Bound by Flame review

Tyler Wilde at

The first notes I jotted down as I played Bound by Flame were miserable: “What the hell is going on with the screen resolution? I wish my character would shut her dumb mouth. Oh cool, undead ice guys from the north. Never seen that in a popular fantasy novel or TV series ever.” The most positive thing I wrote was “I found leather under a rock.” Bound by Flame had to grow on me, and it did—but only just enough to keep me from dumping its Steam Trading Cards on the curb and changing the locks.

As RPGs tend to do, Bound by Flame starts with character customization—limited to gender, a few haircuts, and some ugly face presets—and a prologue to establish the apocalyptic plot. Whatever you name her (she's Arya in my game), the protagonist goes by Vulcan. She works for a mercenary group called the Freeborn Blades, which has been hired to protect a group of elder mages. They begin the game performing a ritual that could save the world from an army of undead soldiers called "Deadwalkers," but the ritual goes wrong and Vulcan’s mind is invaded by a fire demon. Typical ancient ritual. The possession comes with pyromancy spells, a voice in her head, and the central dilemma: how much do you let the demon consume you in return for its power?

Thou art annoying as helleth.

Vulcan and her resident fire demon make a strong case for silent protagonists. Vulcan is unlikeable and stupidly crass, like a child showing off all the swears she’s learned, and the demon speaks like a kid who just discovered Shakespearean English. Thou, thee, thine, thy—please shut up.

The other characters are more enjoyable: The Captain, the Freeborn’s tough but caring leader; Randval, a charming, single-minded knight; Rhelmar, a sarcastic elf; Edwen, a powerful and mysterious sorcerer; and later on, an undead creature who makes up for his lack of skin with the most personality in the game.

At first, Edwen was my favorite character. Her motivations are never fully clear, even when her identity is revealed, and she’s got a sharp tongue that’s smarter than Vulcan’s. Unfortunately, she’s the prime target for Bound by Flame’s adolescent sex jokes. She’s constantly mocked for her revealing armor, as if chastising her for wearing ridiculous pointy breast plates makes it a funny in-joke instead of a sexist trope. Bound by Flame isn’t funny.

Edwen's outfit is the topic of much conversation and the source of many cringes.

Bound by budget

 
Despite the poor attempts at humor and often stupid dialog, I grew to like most of the characters and took the time to ask them questions and take care of their personal side quests. Even Vulcan grew on me as the demon took more control, largely because she started talking less like an angry child and more like an angry AM radio station with poor reception.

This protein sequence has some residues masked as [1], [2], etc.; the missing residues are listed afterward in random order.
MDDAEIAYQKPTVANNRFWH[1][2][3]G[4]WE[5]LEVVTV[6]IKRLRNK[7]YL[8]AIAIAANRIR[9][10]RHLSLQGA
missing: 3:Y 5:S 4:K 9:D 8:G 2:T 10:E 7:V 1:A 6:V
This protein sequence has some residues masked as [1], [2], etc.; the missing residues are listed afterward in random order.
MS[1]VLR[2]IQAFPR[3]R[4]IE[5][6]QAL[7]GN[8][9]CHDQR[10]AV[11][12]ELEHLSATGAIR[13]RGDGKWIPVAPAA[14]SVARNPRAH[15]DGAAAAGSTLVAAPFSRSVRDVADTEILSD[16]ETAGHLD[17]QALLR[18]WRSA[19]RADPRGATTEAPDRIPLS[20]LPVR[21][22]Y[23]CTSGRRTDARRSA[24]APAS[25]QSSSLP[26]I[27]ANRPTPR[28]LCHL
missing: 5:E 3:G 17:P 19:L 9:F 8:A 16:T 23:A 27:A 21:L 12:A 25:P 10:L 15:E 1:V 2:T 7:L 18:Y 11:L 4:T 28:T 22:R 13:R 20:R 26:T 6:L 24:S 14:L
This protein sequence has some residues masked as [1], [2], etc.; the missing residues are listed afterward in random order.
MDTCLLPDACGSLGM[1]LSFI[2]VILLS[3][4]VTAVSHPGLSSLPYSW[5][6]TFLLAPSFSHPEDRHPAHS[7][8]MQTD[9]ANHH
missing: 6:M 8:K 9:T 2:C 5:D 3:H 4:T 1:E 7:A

The dialogue options are mostly about gaining information and receiving fetch quests, but there are a few important Bioware-style decisions early on as Vulcan either fights or gives in to the influence of the demon, who claims to have the worlds’ best interests in mind. A couple decisions were tough to make, and I enjoyed the deliberation.

It takes demonic possession to get her to stop talking like this.

Strangely, those pivotal moments dry up in the latter two-thirds. I stopped feeling like I could change my path, and my former cohorts grew dull and distant. I had almost connected with them, almost started feeling bad about my decisions, but the emaciated second and third acts feel like an epilogue, where my path is determined and my relationships aren’t going to grow anymore, except in moments where obviously foreshadowed plot points need to happen.

In some respects, Bound by Flame uses its budget wisely. Areas are kept relatively small, rendered with a hint of Borderlands-style shading, and in return some of them look great. There isn't a huge stable of monsters, but they're well-animated and I like some of the weirder designs a lot. Outside of combat, character animation is stiff and the lip synching often creates ugly, unnatural grimaces, but that’s more easily forgivable than bad voice acting, and most of the acting is passable (I didn’t like Vulcan, if I haven’t said that enough).

In bigger ways, though, Bound by Flame falls into the gap between what it tries to do and what it can do. The small areas mean that massive battles are only talked about after the fact, a grand and ancient elven city turns out to be a maze of unimpressive streets, and most questing requires running back and forth fighting the same groups of enemies over and over.

Many side quests (often fetch quests) have little to no effect on the story, but you do get experience.